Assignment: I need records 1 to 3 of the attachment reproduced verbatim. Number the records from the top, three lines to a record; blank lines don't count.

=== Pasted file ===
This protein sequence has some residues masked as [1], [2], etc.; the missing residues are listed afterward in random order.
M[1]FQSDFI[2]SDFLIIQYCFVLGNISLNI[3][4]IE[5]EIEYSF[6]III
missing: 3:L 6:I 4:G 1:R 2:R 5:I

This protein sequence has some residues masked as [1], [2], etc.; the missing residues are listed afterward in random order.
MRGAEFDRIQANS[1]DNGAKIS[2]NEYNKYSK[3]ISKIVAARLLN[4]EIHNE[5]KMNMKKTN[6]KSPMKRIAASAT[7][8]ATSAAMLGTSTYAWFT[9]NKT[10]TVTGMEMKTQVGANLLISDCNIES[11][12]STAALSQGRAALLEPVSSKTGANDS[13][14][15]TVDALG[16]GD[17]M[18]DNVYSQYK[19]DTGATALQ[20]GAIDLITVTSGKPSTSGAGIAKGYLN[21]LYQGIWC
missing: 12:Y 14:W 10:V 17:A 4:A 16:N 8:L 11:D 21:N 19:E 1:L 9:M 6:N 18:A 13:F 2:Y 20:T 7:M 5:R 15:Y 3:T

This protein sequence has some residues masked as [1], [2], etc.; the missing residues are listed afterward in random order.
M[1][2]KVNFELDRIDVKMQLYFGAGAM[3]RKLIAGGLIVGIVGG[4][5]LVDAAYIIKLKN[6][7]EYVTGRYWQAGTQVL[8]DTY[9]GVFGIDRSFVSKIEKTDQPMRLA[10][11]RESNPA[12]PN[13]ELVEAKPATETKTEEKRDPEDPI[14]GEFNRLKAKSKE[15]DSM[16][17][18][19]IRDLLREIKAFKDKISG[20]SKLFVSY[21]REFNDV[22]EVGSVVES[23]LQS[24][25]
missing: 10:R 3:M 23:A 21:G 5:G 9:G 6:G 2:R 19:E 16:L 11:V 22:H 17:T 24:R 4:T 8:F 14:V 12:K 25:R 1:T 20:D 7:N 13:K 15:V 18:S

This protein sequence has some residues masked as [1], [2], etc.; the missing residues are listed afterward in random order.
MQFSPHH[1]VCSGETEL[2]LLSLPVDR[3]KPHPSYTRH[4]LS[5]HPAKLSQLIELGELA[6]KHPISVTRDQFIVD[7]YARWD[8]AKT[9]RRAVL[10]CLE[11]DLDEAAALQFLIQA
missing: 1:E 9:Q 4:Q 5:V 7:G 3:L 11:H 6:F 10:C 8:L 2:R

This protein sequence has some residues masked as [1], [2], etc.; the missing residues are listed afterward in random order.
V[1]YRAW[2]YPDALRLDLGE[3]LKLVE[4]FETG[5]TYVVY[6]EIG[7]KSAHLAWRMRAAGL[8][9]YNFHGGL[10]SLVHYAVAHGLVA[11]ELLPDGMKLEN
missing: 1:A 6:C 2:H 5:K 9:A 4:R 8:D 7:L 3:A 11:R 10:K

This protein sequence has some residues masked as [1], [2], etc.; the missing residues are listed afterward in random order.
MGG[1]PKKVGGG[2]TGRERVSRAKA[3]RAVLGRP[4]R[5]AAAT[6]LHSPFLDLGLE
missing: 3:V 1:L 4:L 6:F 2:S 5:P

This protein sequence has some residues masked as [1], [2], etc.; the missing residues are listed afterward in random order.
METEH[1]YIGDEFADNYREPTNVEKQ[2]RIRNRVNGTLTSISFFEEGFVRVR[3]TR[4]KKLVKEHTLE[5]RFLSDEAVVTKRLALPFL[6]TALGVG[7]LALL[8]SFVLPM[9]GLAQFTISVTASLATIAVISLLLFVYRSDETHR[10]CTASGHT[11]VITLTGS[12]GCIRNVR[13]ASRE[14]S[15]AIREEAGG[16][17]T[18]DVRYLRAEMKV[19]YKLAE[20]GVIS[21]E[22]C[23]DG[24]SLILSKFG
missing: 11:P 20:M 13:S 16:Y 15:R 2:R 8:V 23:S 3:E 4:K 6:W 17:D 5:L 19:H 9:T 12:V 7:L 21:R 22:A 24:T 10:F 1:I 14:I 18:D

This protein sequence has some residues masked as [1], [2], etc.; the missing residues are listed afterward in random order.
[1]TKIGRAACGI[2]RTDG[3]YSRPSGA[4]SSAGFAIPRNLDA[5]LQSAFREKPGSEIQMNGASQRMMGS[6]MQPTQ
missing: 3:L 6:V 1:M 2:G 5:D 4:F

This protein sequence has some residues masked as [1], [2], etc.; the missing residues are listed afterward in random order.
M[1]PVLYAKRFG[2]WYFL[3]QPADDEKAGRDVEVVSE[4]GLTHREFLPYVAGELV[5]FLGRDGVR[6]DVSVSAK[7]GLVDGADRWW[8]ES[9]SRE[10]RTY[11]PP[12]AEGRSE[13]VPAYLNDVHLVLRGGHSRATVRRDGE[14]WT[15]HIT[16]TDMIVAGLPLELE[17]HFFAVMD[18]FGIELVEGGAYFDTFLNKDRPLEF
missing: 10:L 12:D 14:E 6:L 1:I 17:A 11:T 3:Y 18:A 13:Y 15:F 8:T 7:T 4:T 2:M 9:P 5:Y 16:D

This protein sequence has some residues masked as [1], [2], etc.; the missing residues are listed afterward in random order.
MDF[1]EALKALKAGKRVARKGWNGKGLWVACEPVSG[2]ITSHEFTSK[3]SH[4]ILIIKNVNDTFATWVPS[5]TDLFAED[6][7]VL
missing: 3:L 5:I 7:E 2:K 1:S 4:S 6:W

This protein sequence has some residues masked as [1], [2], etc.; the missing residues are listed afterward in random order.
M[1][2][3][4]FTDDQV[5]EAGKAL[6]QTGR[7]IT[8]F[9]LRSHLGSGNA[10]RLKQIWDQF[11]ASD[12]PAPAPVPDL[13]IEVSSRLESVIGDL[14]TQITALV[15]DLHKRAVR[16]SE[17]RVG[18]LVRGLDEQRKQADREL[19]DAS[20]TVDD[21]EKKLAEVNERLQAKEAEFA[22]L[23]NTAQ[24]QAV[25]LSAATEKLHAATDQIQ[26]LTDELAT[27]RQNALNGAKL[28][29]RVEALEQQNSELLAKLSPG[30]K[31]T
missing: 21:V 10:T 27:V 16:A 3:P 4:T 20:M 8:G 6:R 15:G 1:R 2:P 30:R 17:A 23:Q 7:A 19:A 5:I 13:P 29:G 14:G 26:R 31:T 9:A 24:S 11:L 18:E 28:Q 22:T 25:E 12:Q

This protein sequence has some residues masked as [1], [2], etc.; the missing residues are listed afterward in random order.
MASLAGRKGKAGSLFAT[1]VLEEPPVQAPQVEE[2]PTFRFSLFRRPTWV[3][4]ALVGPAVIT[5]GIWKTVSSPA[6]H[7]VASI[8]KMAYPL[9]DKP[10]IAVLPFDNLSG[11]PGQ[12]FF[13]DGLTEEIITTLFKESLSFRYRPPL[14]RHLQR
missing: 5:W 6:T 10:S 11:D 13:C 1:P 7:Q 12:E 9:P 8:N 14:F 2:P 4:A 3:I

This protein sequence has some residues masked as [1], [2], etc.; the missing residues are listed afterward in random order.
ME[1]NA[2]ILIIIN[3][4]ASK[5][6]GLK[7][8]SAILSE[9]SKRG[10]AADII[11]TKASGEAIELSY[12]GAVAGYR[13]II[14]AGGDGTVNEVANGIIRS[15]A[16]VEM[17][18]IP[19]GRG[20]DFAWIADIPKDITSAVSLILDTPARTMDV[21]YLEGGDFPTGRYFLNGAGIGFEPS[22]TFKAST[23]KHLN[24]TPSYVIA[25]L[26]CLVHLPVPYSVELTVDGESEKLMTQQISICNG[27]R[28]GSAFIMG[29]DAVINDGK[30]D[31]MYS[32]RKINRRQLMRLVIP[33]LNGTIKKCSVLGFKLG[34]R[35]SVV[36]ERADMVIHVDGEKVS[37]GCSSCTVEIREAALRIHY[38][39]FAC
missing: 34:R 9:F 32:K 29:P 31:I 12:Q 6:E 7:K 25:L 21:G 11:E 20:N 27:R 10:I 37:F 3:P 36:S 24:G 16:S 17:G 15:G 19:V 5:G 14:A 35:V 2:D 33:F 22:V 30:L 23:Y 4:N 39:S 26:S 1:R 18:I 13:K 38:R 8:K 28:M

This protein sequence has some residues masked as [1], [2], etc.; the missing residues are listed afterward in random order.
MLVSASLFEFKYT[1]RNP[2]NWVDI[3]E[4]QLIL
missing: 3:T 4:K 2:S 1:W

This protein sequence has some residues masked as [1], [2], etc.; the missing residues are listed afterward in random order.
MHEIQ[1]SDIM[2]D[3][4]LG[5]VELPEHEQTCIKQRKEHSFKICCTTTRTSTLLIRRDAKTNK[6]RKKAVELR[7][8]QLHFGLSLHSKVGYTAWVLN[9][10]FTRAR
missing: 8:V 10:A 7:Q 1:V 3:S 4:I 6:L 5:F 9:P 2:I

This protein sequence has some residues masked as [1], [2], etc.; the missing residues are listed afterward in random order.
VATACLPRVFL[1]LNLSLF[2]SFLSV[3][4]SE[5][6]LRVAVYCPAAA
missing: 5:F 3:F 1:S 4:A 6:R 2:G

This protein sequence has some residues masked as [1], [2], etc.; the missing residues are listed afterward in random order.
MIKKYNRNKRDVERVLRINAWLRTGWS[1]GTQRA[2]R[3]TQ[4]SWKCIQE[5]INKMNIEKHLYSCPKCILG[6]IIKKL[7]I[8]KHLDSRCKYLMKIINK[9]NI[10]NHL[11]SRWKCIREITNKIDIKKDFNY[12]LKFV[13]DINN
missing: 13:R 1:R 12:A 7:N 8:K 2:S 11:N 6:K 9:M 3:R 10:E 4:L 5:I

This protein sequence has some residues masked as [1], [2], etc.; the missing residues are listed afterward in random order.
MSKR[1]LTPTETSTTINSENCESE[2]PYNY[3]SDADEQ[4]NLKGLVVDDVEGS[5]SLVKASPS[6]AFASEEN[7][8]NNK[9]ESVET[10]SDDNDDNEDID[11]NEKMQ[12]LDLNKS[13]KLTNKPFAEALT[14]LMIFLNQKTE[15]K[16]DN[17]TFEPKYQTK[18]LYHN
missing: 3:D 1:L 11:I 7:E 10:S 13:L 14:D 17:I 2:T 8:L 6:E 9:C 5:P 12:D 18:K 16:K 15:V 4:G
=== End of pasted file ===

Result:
This protein sequence has some residues masked as [1], [2], etc.; the missing residues are listed afterward in random order.
M[1]FQSDFI[2]SDFLIIQYCFVLGNISLNI[3][4]IE[5]EIEYSF[6]III
missing: 3:L 6:I 4:G 1:R 2:R 5:I

This protein sequence has some residues masked as [1], [2], etc.; the missing residues are listed afterward in random order.
MRGAEFDRIQANS[1]DNGAKIS[2]NEYNKYSK[3]ISKIVAARLLN[4]EIHNE[5]KMNMKKTN[6]KSPMKRIAASAT[7][8]ATSAAMLGTSTYAWFT[9]NKT[10]TVTGMEMKTQVGANLLISDCNIES[11][12]STAALSQGRAALLEPVSSKTGANDS[13][14][15]TVDALG[16]GD[17]M[18]DNVYSQYK[19]DTGATALQ[20]GAIDLITVTSGKPSTSGAGIAKGYLN[21]LYQGIWC
missing: 12:Y 14:W 10:V 17:A 4:A 16:N 8:L 11:D 21:N 19:E 1:L 9:M 6:N 18:A 13:F 2:Y 20:T 7:M 5:R 15:Y 3:T

This protein sequence has some residues masked as [1], [2], etc.; the missing residues are listed afterward in random order.
M[1][2]KVNFELDRIDVKMQLYFGAGAM[3]RKLIAGGLIVGIVGG[4][5]LVDAAYIIKLKN[6][7]EYVTGRYWQAGTQVL[8]DTY[9]GVFGIDRSFVSKIEKTDQPMRLA[10][11]RESNPA[12]PN[13]ELVEAKPATETKTEEKRDPEDPI[14]GEFNRLKAKSKE[15]DSM[16][17][18][19]IRDLLREIKAFKDKISG[20]SKLFVSY[21]REFNDV[22]EVGSVVES[23]LQS[24][25]
missing: 10:R 3:M 23:A 21:G 5:G 9:G 6:G 2:R 19:E 16:L 11:V 22:H 17:T 24:R 4:T 8:F 14:V 12:K 25:R 1:T 20:D 7:N 13:K 15:V 18:S